Postdoc parental leave policies, part 1 (guest post)

Note from Jeremy: This is a guest post by Margaret Kosmala, a postdoc in Organismal and Evolutionary Biology at Harvard.

Note from Margaret: This is the second post in a mini-series examining the enormous variation in U.S. postdoc leave benefits. (See first post.) While most postdocs do not consider benefits packages when choosing a position, the benefits available can greatly affect quality of life, and sometimes mean the difference between staying in academia and leaving it — especially for caregivers and those with chronic health conditions. I surveyed 21 U.S. universities with highly ranked ecology programs (according to The Chronical of Higher Education and U.S. News and World Report) and the U.S. federal government by looking up postdoc benefit information on their webpages, and present the data (with commentary) here. (Note that this information is up-to-date as of July 2014. Please provide updates and corrections in the comments. I also welcome data about other universities and will add them to the charts if full info is provided.)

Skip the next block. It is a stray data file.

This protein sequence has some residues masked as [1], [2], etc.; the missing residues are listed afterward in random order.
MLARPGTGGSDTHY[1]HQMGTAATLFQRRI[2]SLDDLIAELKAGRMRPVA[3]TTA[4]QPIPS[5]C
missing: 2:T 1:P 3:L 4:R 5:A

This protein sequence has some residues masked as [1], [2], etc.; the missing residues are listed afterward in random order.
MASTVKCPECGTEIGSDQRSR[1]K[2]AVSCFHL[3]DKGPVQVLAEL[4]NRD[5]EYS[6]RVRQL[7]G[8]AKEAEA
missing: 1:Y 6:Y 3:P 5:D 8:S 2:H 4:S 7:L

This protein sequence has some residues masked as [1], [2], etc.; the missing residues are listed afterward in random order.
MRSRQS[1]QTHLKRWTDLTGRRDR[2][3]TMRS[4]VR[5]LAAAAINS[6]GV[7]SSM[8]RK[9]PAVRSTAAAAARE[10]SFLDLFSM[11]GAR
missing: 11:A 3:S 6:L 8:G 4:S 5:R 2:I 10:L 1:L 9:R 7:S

I am writing this in July on maternity leave from my postdoc. Like just about everyone else, I didn’t consider the benefits package when I accepted the job. I was just happy to have a postdoc position doing something interesting in a desirable place. I didn’t know I was pregnant when I accepted the postdoc offer. But I was already four months pregnant when I started the job. When I finally looked into the parental leave policy, I was pleased to discover that I would be able to enjoy 12 weeks of maternity leave at 75% pay.

It turns out that I was lucky – Harvard has one of the best maternity packages in the United States for postdocs. How do I know? Because I was curious and decided to look into it. How good are maternity benefits for postdocs? There are several studies*  that have found that postdoc parental benefits are generally lacking. But how bad do they get? And how much variation is there?